Wednesday, October 17, 2012

When Handshaking Becomes Aerobic Activity

How many times do you shake hands in a day? Or a week? Or a month?

Count ‘em up… do you have to use all ten fingers?

In Papua New Guinea, shaking hands is an important part of greeting or leave-taking, ultimately showing hospitality, trust, acceptance, relationships, and care. Thus, when you encounter a new group of people, it means that you shake hands with everyone regardless of gender and often including the children, down to the littlest babies!

When I was in Saidor village this past August, helping run a literacy course (described here), shaking hands was an important part of my daily routine. In fact, if I only count the four weeks of classes (and not the prep week), I shook hands nearly 1500 times!!

Think about it, 30 individuals x twice a day x 20 days of class = 1200 handshakes. Now add in the women selling food at the market or coming to visit around lunch time (say 4 women x 30 days = 120) plus going to church (25 people (on the low end) x 4 Sundays = 100). That makes for a conservative total of 1420 handshakes for the month of August!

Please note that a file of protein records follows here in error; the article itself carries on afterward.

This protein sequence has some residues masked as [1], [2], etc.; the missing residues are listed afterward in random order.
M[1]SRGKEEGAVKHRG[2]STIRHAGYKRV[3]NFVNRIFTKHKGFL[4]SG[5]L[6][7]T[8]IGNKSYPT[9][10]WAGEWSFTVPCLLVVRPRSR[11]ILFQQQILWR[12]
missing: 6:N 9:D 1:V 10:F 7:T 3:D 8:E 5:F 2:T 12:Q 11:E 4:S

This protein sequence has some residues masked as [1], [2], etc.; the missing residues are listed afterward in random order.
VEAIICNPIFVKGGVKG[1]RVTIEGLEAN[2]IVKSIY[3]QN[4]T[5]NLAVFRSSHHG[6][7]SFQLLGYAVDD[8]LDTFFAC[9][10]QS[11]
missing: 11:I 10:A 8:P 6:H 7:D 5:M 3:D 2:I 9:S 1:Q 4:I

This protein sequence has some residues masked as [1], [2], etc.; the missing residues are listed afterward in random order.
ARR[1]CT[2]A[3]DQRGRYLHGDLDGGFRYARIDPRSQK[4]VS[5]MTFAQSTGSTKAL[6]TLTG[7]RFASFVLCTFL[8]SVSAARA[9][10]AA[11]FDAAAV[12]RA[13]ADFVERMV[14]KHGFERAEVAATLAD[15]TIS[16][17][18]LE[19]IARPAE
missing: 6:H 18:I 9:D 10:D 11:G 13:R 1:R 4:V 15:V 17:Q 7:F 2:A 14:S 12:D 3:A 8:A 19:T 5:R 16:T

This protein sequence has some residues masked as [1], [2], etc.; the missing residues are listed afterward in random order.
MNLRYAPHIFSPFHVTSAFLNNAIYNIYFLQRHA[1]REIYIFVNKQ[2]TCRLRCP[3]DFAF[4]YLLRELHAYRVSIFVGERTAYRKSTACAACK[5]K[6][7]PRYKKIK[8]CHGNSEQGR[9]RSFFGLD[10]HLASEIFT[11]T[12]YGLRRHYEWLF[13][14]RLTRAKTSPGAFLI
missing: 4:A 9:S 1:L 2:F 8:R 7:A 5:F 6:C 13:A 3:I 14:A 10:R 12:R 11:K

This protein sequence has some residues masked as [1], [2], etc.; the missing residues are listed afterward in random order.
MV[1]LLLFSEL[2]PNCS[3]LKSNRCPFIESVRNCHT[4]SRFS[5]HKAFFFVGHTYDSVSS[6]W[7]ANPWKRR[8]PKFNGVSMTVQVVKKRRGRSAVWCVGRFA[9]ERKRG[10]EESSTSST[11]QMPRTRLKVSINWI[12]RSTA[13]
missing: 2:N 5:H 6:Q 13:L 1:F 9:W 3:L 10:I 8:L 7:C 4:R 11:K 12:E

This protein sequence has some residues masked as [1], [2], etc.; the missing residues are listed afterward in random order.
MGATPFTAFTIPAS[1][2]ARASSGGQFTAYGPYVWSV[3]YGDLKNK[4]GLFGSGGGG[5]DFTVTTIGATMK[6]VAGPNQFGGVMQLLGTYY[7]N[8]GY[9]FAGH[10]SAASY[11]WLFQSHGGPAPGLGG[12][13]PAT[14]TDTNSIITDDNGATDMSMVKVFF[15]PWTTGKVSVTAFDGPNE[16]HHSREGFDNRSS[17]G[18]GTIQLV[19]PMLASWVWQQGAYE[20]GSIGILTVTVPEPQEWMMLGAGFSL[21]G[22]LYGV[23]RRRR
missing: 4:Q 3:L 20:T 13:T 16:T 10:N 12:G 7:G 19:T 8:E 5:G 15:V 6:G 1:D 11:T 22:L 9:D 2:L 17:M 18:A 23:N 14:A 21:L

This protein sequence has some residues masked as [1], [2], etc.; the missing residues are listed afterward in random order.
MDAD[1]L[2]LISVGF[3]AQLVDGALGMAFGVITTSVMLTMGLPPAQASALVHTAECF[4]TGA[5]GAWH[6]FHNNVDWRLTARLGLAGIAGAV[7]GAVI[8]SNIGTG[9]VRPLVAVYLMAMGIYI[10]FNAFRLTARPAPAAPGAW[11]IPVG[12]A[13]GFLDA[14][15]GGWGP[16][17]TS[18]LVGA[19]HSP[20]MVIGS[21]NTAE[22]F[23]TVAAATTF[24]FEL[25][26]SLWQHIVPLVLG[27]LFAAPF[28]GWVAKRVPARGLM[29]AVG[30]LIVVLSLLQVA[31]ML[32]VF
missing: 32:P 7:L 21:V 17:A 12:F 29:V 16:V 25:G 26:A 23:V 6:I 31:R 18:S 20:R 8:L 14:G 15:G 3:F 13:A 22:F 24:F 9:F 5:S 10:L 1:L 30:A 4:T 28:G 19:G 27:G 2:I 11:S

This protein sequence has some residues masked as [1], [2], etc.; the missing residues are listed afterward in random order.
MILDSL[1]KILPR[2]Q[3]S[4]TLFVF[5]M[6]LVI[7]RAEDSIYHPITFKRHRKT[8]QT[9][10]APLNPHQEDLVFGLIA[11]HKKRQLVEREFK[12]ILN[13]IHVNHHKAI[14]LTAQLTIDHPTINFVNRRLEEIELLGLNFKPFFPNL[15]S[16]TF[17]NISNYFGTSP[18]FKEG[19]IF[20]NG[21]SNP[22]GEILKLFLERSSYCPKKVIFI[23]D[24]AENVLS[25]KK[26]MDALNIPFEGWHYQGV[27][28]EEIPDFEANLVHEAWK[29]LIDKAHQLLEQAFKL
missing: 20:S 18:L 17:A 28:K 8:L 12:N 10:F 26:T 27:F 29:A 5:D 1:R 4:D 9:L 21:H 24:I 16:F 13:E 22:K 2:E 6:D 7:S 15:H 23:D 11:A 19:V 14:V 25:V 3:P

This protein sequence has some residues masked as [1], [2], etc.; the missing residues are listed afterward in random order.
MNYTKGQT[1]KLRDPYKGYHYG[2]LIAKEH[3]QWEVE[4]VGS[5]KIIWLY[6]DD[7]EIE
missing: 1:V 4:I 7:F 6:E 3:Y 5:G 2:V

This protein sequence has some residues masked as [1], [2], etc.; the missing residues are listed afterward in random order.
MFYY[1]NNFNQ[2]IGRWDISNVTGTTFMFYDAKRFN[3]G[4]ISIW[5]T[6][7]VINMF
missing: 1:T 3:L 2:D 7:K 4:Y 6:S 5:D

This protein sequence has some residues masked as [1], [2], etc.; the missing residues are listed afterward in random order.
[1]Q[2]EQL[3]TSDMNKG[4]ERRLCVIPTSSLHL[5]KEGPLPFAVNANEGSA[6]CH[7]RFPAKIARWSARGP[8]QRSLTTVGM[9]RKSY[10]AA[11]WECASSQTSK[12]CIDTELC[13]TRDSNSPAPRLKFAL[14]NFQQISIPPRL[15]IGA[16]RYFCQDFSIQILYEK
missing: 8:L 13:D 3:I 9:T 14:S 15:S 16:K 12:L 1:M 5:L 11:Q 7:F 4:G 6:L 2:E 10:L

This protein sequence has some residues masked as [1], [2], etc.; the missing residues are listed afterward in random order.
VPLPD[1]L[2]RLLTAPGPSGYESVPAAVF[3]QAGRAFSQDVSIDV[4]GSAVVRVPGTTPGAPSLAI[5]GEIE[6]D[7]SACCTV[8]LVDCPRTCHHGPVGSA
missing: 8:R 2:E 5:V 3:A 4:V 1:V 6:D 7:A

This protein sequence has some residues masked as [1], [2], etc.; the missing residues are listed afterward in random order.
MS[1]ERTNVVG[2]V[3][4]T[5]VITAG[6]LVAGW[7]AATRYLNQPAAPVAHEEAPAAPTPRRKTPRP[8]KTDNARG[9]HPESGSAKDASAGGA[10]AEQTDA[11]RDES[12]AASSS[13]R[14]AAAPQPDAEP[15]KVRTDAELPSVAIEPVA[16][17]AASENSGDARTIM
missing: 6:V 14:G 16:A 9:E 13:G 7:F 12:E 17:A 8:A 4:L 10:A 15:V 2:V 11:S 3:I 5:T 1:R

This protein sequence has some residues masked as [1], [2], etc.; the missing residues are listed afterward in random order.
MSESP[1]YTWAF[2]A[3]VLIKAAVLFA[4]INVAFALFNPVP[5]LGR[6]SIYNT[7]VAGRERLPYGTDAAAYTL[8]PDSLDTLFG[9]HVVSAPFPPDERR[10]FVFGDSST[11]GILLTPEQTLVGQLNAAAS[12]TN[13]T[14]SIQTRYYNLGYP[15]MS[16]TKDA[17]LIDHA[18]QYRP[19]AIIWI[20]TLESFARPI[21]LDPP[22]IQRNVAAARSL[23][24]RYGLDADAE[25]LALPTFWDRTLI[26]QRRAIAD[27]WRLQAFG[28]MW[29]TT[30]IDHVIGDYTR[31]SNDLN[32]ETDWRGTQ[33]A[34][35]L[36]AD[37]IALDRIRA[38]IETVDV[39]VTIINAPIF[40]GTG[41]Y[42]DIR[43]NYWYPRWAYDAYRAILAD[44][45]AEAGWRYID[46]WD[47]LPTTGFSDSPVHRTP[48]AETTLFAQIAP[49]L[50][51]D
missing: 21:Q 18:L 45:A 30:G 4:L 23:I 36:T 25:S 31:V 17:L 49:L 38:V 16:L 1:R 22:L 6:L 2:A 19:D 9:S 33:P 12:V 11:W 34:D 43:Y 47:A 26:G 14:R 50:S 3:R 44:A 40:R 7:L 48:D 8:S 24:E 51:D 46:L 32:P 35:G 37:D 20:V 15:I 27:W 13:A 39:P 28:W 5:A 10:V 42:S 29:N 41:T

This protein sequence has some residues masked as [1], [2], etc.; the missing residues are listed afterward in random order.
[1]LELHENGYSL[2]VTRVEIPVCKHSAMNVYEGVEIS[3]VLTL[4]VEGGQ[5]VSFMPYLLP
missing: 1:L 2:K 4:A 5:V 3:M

Whew! Sometimes, I think handshaking should be counted as an aerobic sport!

Shaking hands is even incorporated into one of the choruses of a Tok Pisin (trade language) worship song. In Saidor, as soon as we heard these words being belted out, immediately, we jumped up from our seats and shook hands with as many people as possible (ideally everyone in the room) before the chorus ended!

Segan i go na segan i kam. Smail wantaim na amamas. Laikim narapela olsem laikim yu yet. Dispela pasin bilong God.

[Shake hands with others as they shake hands with you. Lift your countenance and rejoice together. Love one another as you would yourself. For this is the way of God.]

Today, I leave for a several-day village visit to the Markham Valley in Morobe Province in order to connect with the local people and (hopefully) visit with some church leaders.

And, of course, shake plenty of hands!